What Can a Mobile Game Teach Us About Sex Ed?
July 3, 2023 by Olivia Adams
Sex education in the U.S. leaves much to be desired. And because young people oftentimes cannot depend on formal education through school to learn about sex, they may stumble upon other sources (like porn) that frequently offer misleading, inaccurate, or plainly false information when consumed as education instead of entertainment.
Parents offer another potential educational resource, of course. However, when sex ed occurs at home, the results vary widely depending on parents’ communication style and level of sexual health knowledge, gender dynamics between parents and their children, the age of the child, and myriad other factors.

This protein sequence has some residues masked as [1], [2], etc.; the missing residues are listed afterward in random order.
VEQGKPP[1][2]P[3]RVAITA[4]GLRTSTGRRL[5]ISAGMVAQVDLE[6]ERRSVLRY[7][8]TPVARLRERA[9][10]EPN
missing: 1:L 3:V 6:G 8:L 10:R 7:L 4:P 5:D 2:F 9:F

Outside of the U.S., access to comprehensive sex education aimed at youth faces similar struggles. In a review of sex education programming in the U.K., U.S., mainland China, Taiwan, and Hong Kong, researchers found that because governmental bodies typically allow local jurisdictions to decide what is or is not taught in sex ed seminars, what students actually receive varies widely in accuracy and comprehensiveness. Plus, poor training programs for teachers to deliver sex ed lessons oftentimes leads to awkward and ineffective discussions for students.
As a solution for this patchwork of sex ed recommendations, some school districts have looked to digitally mediated approaches that try to engage students more fully than traditional face-to-face methods. A 2015 report from the U.K.-based National Institute for Health Research explored such methods and found that websites, apps, and other technologically-minded approaches may be a step in the right direction for effective sex education programming.
Sex Education: It’s Broke, So Let’s Fix It!